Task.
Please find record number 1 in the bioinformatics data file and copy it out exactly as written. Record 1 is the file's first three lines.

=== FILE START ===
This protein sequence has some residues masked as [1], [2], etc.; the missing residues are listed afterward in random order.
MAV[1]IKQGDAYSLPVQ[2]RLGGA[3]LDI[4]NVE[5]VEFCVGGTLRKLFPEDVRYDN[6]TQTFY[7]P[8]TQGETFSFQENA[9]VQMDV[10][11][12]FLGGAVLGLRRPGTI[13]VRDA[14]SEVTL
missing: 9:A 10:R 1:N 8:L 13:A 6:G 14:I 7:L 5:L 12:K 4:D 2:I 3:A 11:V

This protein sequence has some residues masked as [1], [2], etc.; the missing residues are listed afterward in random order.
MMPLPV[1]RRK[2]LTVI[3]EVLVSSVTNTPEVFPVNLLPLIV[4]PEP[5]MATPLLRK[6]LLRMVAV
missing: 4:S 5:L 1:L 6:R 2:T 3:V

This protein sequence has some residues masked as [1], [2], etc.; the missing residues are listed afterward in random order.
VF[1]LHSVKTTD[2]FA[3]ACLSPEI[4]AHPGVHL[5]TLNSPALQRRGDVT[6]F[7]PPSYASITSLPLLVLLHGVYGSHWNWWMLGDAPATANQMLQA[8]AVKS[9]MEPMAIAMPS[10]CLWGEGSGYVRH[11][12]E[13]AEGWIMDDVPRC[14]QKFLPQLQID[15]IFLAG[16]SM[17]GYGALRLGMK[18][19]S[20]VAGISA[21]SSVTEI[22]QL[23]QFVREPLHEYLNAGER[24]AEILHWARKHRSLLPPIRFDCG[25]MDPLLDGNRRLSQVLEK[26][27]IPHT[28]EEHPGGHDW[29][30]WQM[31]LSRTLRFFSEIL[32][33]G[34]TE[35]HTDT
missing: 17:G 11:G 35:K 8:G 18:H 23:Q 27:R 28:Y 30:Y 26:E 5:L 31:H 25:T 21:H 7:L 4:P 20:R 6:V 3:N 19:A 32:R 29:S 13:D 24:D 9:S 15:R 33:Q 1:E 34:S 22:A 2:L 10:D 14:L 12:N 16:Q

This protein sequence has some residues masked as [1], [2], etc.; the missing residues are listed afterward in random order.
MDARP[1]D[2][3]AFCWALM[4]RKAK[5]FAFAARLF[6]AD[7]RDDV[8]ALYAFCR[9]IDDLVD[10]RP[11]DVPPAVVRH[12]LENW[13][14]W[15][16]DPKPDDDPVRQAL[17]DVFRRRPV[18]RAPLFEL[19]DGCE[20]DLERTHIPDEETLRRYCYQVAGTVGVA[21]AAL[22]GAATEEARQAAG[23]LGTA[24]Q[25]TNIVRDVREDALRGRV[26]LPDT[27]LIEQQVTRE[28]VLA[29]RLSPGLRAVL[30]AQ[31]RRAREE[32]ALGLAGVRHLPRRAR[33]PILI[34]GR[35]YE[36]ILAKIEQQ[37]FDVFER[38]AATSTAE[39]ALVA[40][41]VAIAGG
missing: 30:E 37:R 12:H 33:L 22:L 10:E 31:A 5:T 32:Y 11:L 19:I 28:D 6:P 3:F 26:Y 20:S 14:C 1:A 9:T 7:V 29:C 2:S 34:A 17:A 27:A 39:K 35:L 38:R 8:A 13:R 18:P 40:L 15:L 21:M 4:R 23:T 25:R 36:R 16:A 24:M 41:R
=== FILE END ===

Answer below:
This protein sequence has some residues masked as [1], [2], etc.; the missing residues are listed afterward in random order.
MAV[1]IKQGDAYSLPVQ[2]RLGGA[3]LDI[4]NVE[5]VEFCVGGTLRKLFPEDVRYDN[6]TQTFY[7]P[8]TQGETFSFQENA[9]VQMDV[10][11][12]FLGGAVLGLRRPGTI[13]VRDA[14]SEVTL
missing: 9:A 10:R 1:N 8:L 13:A 6:G 14:I 7:L 5:L 12:K 4:D 2:I 3:A 11:V